Prosecution trend: After fatal OD, dealer charged with death 

Erika Marble visits the gravesite of Edward Martin III, her fiance and father of her two children, in Littleton, N.H., on Friday, June 17, 2016. The 28-year old died Nov. 30, 2014, from an overdose of the opioid Fentanyl. (AP Photo/Jim Cole)

In advance of International Overdose Awareness Day on Aug. 31, a day of remembrance for those who died from overdose, Denver’s health department is urging the community to take note of the services it offers to prevent further loss of life.

“With multiple factors contributing to the increasing overdose risk, including COVID-19, unemployment and other economic factors, this year’s Overdose Awareness Day is more critical than ever,” Bob McDonald, executive director of the Denver Department of Public Health and Environment, said in a statement Thursday. “Given the increase in overdose deaths, we want to be as proactive as possible by addressing these very preventable deaths.”

Denver has seen a sharp spike in overdose deaths in the first six months of this year, particularly overdoses linked to fentanyl, a synthetic opioid that can be up to 50 times more potent than heroin. From January through June, the city reported a 354% increase in fentanyl-related overdose deaths compared with the same time period last year.

“There is no ‘one face’ to substance use. It impacts parents, siblings, friends and coworkers, often without people close to them even knowing,” Marion Rorke, the substance use resource coordinator for DDPHE, said in a statement. “It’s important for everyone, but people who use drugs and their support networks in particular, to know how to recognize and respond to an overdose, and to carry naloxone in the event of an opioid overdose.”

To help raise awareness of overdoses and reduce the stigma of drug-related deaths, the state will be honoring International Overdose Awareness Day by hosting multiple events across Colorado, including in Denver at the Harm Reduction Action Center.

The event, hosted from 1 to 3 p.m. on Aug. 31, will include a march around the state Capitol “to provide a visual impact of those we lost, and continue to lose, to overdoses in our community.” There will also be training on how to use Narcan, a nasal spray medication that can reverse an opioid overdose.

Some of the strategies to address overdose deaths that have been employed on a city and statewide basis include:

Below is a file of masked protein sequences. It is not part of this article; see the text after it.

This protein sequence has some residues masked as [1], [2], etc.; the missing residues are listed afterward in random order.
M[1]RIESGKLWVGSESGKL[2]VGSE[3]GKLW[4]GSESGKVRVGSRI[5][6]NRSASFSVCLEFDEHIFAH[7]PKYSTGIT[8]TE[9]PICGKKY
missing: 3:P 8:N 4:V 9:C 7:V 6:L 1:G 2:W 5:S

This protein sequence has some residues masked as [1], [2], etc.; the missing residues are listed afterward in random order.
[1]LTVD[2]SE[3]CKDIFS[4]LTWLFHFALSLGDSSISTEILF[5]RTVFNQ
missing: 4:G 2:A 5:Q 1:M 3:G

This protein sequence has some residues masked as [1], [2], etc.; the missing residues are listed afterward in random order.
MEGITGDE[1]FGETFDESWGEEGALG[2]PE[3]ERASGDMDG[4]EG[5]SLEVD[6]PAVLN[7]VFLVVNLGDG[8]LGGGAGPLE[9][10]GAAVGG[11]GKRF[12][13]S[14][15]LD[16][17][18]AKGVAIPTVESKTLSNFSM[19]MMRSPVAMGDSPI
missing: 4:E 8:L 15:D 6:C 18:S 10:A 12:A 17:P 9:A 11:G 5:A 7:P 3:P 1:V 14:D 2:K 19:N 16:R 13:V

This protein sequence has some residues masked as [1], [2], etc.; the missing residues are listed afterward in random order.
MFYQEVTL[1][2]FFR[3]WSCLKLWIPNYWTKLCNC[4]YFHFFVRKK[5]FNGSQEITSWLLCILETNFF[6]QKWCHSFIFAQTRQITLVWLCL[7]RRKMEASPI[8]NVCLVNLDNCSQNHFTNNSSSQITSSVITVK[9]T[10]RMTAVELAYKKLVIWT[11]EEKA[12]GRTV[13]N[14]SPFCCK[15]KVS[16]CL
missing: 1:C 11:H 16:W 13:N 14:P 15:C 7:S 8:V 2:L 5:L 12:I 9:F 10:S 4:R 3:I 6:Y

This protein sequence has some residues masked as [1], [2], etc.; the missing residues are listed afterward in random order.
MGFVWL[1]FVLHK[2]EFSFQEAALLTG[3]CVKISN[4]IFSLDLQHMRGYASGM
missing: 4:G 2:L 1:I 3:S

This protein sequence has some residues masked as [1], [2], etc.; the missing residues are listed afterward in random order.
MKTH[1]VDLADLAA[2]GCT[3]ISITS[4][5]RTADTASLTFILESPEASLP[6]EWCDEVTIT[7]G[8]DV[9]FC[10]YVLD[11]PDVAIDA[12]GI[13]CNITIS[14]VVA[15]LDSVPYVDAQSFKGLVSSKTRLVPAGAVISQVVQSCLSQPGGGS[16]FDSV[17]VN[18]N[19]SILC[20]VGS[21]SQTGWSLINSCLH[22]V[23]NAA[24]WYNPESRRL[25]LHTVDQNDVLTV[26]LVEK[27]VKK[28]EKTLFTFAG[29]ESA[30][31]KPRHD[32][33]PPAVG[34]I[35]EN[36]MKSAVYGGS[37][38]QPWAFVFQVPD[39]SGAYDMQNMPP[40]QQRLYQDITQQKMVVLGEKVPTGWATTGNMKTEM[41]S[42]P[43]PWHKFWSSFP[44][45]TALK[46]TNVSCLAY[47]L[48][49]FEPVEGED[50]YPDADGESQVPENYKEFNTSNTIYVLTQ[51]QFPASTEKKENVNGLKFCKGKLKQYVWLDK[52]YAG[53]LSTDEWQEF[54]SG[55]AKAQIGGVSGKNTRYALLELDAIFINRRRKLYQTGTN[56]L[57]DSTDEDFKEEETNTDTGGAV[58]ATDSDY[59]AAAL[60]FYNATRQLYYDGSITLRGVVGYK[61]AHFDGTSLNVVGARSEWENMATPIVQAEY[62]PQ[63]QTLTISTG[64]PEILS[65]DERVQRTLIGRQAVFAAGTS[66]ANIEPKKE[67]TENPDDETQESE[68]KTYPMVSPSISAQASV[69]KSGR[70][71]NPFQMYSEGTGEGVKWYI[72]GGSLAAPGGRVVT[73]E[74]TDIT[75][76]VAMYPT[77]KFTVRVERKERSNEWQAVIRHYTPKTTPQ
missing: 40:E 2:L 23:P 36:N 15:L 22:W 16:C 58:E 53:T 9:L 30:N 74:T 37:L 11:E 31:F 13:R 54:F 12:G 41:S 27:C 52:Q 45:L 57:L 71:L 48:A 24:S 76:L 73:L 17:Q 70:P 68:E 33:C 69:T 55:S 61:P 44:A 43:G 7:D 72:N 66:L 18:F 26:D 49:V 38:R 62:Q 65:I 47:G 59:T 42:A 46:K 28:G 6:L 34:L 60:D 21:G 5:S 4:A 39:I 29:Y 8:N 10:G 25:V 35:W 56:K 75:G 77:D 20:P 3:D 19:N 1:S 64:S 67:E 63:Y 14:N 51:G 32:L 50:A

• Drugs purchased outside of a pharmacy are not always what they are marketed as, so even if someone does not typically use opioids, they should still consider keeping naloxone, a medication designed to rapidly reverse opioid overdose, on hand. Find out more about naloxone and where to get it at StoptheClockColorado.org, which lists pharmacies that stock naloxone in Denver (there may be a cost associated based on health insurance). There is a standing order for pharmacies, so you do not need an individual prescription to receive it from a pharmacy. Or, visit BringNaloxoneHome.org for more information on how naloxone works.
  • For people who use opioids and want medication-assisted treatment, they can visit the Denver Health emergency department 24/7 for an immediate assessment and induction on buprenorphine. They can also access treatment for other substances as well. Denver Health’s Outpatient Behavioral Health Services can be reached at 303-602-4851.
  • For other types of treatment or mental health support, residents can contact the Colorado Crisis Services at 1-844-493-8255, text “TALK” to 38255, or visit the facility at 4353 East Colfax Avenue. In addition, resources are available at Let’s Talk Colorado.
  • Syringe services programs offer naloxone and a host of services for people who use substances. Contact Access Point at 303-837-1501; Harm Reduction Action Center at 303-572-7800; or Lifepoint at 720-385-6898.
  • If a resident has old or unused medications, learn more about safe use, safe storage and safe disposal from Take Meds Seriously, the City’s medication disposal resources, or contact the Colorado Take Meds Back program, which has an interactive map to medication take-back locations around the state.

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